Rollercoaster ride for gold seen ahead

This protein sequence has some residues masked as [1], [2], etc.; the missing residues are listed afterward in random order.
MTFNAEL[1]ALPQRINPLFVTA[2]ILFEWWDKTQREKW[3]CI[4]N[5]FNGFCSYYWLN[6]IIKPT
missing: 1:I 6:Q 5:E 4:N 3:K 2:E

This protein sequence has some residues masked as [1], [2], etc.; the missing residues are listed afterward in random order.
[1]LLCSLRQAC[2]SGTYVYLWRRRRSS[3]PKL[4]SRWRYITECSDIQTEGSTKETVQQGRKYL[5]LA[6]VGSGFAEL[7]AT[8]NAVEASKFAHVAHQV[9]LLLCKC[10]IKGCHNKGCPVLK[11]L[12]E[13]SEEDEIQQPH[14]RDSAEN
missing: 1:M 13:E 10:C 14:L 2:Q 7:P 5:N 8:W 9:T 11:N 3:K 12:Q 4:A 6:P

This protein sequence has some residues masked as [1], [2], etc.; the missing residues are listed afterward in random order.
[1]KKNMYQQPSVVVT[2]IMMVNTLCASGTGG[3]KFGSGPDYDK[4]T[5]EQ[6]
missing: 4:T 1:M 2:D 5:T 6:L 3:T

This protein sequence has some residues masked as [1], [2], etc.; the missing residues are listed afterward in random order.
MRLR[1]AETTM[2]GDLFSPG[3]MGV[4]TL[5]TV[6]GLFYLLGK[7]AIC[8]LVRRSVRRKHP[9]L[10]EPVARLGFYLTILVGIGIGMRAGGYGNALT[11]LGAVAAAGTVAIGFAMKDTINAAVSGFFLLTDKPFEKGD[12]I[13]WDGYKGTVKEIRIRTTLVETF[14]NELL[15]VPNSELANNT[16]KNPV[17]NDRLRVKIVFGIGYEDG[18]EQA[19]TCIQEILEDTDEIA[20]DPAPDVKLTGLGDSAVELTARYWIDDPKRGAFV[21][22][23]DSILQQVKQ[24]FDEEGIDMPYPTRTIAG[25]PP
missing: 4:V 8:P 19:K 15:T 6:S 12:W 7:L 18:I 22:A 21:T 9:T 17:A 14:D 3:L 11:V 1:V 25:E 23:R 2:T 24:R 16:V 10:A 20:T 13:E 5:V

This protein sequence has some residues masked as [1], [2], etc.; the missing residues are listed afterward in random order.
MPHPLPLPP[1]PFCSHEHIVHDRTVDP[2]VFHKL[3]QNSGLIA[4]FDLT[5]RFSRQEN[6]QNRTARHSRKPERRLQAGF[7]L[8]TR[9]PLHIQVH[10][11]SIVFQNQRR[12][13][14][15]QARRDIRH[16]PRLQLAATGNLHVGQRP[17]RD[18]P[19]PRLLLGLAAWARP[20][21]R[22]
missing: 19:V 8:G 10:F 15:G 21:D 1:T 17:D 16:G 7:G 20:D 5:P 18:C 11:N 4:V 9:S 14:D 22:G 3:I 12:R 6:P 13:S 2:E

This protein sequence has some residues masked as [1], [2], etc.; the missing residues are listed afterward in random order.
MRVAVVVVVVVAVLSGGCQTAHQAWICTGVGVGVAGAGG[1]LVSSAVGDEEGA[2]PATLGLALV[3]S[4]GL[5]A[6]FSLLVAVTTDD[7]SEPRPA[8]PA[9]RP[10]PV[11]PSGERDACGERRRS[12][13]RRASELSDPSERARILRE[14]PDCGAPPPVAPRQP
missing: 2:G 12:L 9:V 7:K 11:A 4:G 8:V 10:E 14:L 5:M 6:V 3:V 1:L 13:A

GOLD has stormed higher over the past week or so to hit new highs as the US dollar came under severe pressure and inflation fears rose. But with the precious metal still above the $1,000 mark, gold bugs and bears alike are asking how much higher it can go.<br /><br />Spot gold reached a record $1,061.20 last Thursday as weakness in the greenback increased the desirability of using the precious metal as a hedge against the dollar. Barclays Capital analysts have even suggested that gold could surge as high as $1,500 an ounce based on previous technical trading patterns.<br /><br />&ldquo;In our view, expectations for the dollar to weaken further coupled with fears of spiralling inflation are likely to continue to buoy positive sentiment; however, given that speculative interest is at record levels, a stronger dollar could spark a temporary price correction,&rdquo; commodities analysts at the investment bank said. <br />They also noted the importance of retail investor demand for gold through exchange-traded products, which is driving prices higher.<br /><br />Capital Economics&rsquo; chief international economist Julian Jessop gives three reasons which could drive the gold price even higher. Firstly, an increase in inflation fears, which he thinks have not yet played a big role in the rally so far. <br /><br />However, while admitting that these fears could boost the gold price, he thinks that underlying inflation still has further to fall. Secondly, a loss of confidence in paper currencies and the dollar in particular. And thirdly, market psychology means that gold&rsquo;s desirability will continue to attract investors to the yellow metal. <br /><br />But while there is certainly a chance of another surge higher in the price of gold in the coming weeks, Jessop believes that any spike will be a speculative bubble rather than a sustainable increase in prices. <br /><br />What&rsquo;s more, he says: &ldquo;Almost all the gold ever mined is still available as potential supply that can quickly come back onto the market &ndash; meaning that any spike in the price of gold is likely to be short-lived.&rdquo;<br /><br />And should the US dollar stage a partial recovery over the coming months, then this will also take the sheen off gold.<br />